EXCLUSIVE: Woolworths has made no apology for its ongoing price war with Coles, after Coopers Brewery boss Glenn Cooper flayed the pair for being the "killers of Aussie brands".
When asked about the future of small brands, Mr Cooper said he had “no confidence” as long as the two were locked in the ensuing price war.
The brewery boss slammed the supermarkets for attempting to gain “monopoly control” of the food, petrol and liquor industries and said they undermined established brands with private label food and beverage lines.
“I think it’s an unhealthy position to be in,” Cooper said of small brand’s futures.
“Blatantly, Coles and Woolworths are not brand builders, they are brand destroyers … it’s harsh, but they are not about building brands, they are just about turning (it) over quickly.”
While Coles failed to return calls from AdNews, Woolworths staunchly rejected the claims and defended its right to introduce private label brands into the market.
A Woolworths spokeswoman told AdNews giving shoppers cheaper alternatives had afforded the small to medium suppliers a chance to grow their business.
“Additionally, Woolworths also supports many brands (like Coopers) with advertising and promotions,” the spokeswoman said.
But Coopers isn’t the only established brand fighting the influx of private label products. Globally, Heinz has reinforced its brand equity by playing on heritage and familiarity with consumers, and underpinning it with simple innovations like sauce bottles that can balance on their heads.
While Coopers hasn’t had to resort to that, the GM did say it was part of the reason behind the brand’s expansion into the social media market.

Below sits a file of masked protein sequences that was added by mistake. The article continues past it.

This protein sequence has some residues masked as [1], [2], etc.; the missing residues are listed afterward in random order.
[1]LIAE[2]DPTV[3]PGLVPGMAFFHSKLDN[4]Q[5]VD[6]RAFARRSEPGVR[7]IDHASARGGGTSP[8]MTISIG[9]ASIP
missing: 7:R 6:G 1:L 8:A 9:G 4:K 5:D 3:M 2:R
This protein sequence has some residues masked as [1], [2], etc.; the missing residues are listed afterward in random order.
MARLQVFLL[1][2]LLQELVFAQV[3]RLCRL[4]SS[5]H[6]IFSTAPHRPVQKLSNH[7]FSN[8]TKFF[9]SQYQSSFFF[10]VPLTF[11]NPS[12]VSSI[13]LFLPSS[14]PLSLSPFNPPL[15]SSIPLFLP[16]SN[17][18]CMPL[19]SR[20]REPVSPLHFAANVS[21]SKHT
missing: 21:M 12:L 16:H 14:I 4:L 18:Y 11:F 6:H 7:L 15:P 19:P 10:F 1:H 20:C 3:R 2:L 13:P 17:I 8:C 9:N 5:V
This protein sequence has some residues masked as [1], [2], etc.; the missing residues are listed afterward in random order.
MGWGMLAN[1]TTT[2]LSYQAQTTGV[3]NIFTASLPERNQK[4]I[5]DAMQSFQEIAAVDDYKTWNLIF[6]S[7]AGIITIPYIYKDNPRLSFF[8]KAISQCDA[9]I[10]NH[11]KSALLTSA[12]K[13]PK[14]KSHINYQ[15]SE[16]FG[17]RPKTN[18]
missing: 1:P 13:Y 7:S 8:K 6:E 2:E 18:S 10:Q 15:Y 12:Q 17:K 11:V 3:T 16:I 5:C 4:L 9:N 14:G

Coopers lead several social media campaigns in the last year, including one for the launch of its Coopers Clear range, which gave away a set of diamonds in each state. The brand’s foray into social media has directed more 19,500 fans to its Facebook page while the website has had 540,000 visits since January 10.
Similarly, the brand’s Order of Coopers home brewing initiative is now driven by 20,000 members from 160 countries.
But around 30% of Coopers’ annual sales are still driven by the two supermarket chains. Cooper said he “feared” supermarket sales reaching 50%.
“We stand pretty firm because we are very proud of our brand.
“Could you imagine if we gave (them) carte blanche over our product? They would destroy that brand, probably over night if not within a year’s time, because they would pull down through the floor and that would be it.”
Coopers account for 3.5% of Australian beer sales. Woolworths claims private beer labels made up less than 5% of its total beer category and that year-on-year, Coopers sales continues to grow an average of 2%.
“Coopers sales are performing well in Woolworths stores … additionally, we make no apology for trying to get good value for our customers,” the spokeswoman said.
Coopers Brewery spent and estimated $4.3 million on main media in the 12 months to May 2011. That figure was up from $3.8 million for the previous year.
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